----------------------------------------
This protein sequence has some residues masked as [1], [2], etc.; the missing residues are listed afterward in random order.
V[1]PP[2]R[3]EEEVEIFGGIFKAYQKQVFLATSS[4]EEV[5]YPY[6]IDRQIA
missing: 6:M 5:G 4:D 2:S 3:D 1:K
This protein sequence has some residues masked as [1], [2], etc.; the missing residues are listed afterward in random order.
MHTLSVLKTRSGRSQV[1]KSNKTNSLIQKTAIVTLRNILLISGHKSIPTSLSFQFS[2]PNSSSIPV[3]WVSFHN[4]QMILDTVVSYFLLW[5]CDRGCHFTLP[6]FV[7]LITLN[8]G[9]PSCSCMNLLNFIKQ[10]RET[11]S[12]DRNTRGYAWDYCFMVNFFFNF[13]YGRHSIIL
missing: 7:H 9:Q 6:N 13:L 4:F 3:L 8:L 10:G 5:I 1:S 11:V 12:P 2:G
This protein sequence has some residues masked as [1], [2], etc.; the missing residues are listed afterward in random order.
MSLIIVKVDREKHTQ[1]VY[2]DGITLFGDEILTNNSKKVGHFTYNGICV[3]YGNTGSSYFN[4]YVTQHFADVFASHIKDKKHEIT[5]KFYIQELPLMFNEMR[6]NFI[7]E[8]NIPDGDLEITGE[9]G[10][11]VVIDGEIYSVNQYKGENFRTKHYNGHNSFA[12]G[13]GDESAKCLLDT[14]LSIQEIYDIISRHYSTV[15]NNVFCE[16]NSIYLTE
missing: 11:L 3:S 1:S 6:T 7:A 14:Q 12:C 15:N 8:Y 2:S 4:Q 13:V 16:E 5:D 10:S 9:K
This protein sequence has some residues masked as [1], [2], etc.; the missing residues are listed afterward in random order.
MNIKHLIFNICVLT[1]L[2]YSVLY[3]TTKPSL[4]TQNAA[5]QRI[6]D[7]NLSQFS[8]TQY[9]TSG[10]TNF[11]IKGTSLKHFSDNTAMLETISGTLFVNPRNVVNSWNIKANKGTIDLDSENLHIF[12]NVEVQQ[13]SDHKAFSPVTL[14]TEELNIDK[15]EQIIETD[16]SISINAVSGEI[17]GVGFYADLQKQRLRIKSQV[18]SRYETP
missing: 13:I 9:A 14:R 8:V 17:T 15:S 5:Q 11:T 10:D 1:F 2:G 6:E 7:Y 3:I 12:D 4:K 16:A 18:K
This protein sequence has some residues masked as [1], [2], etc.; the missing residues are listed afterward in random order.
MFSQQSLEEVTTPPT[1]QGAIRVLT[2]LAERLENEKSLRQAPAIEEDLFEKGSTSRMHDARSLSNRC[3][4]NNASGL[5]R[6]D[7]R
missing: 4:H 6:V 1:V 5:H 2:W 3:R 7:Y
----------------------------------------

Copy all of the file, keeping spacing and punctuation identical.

This protein sequence has some residues masked as [1], [2], etc.; the missing residues are listed afterward in random order.
V[1]PP[2]R[3]EEEVEIFGGIFKAYQKQVFLATSS[4]EEV[5]YPY[6]IDRQIA
missing: 6:M 5:G 4:D 2:S 3:D 1:K
This protein sequence has some residues masked as [1], [2], etc.; the missing residues are listed afterward in random order.
MHTLSVLKTRSGRSQV[1]KSNKTNSLIQKTAIVTLRNILLISGHKSIPTSLSFQFS[2]PNSSSIPV[3]WVSFHN[4]QMILDTVVSYFLLW[5]CDRGCHFTLP[6]FV[7]LITLN[8]G[9]PSCSCMNLLNFIKQ[10]RET[11]S[12]DRNTRGYAWDYCFMVNFFFNF[13]YGRHSIIL
missing: 7:H 9:Q 6:N 13:L 4:F 3:L 8:L 10:G 5:I 1:S 11:V 12:P 2:G
This protein sequence has some residues masked as [1], [2], etc.; the missing residues are listed afterward in random order.
MSLIIVKVDREKHTQ[1]VY[2]DGITLFGDEILTNNSKKVGHFTYNGICV[3]YGNTGSSYFN[4]YVTQHFADVFASHIKDKKHEIT[5]KFYIQELPLMFNEMR[6]NFI[7]E[8]NIPDGDLEITGE[9]G[10][11]VVIDGEIYSVNQYKGENFRTKHYNGHNSFA[12]G[13]GDESAKCLLDT[14]LSIQEIYDIISRHYSTV[15]NNVFCE[16]NSIYLTE
missing: 11:L 3:S 1:S 6:T 7:A 14:Q 12:C 15:N 8:Y 2:S 4:Q 13:V 16:E 5:D 10:S 9:K
This protein sequence has some residues masked as [1], [2], etc.; the missing residues are listed afterward in random order.
MNIKHLIFNICVLT[1]L[2]YSVLY[3]TTKPSL[4]TQNAA[5]QRI[6]D[7]NLSQFS[8]TQY[9]TSG[10]TNF[11]IKGTSLKHFSDNTAMLETISGTLFVNPRNVVNSWNIKANKGTIDLDSENLHIF[12]NVEVQQ[13]SDHKAFSPVTL[14]TEELNIDK[15]EQIIETD[16]SISINAVSGEI[17]GVGFYADLQKQRLRIKSQV[18]SRYETP
missing: 13:I 9:A 14:R 8:V 17:T 15:S 5:Q 11:T 10:D 1:F 2:G 6:E 7:Y 3:I 12:D 4:K 16:A 18:K
This protein sequence has some residues masked as [1], [2], etc.; the missing residues are listed afterward in random order.
MFSQQSLEEVTTPPT[1]QGAIRVLT[2]LAERLENEKSLRQAPAIEEDLFEKGSTSRMHDARSLSNRC[3][4]NNASGL[5]R[6]D[7]R
missing: 4:H 6:V 1:V 5:H 2:W 3:R 7:Y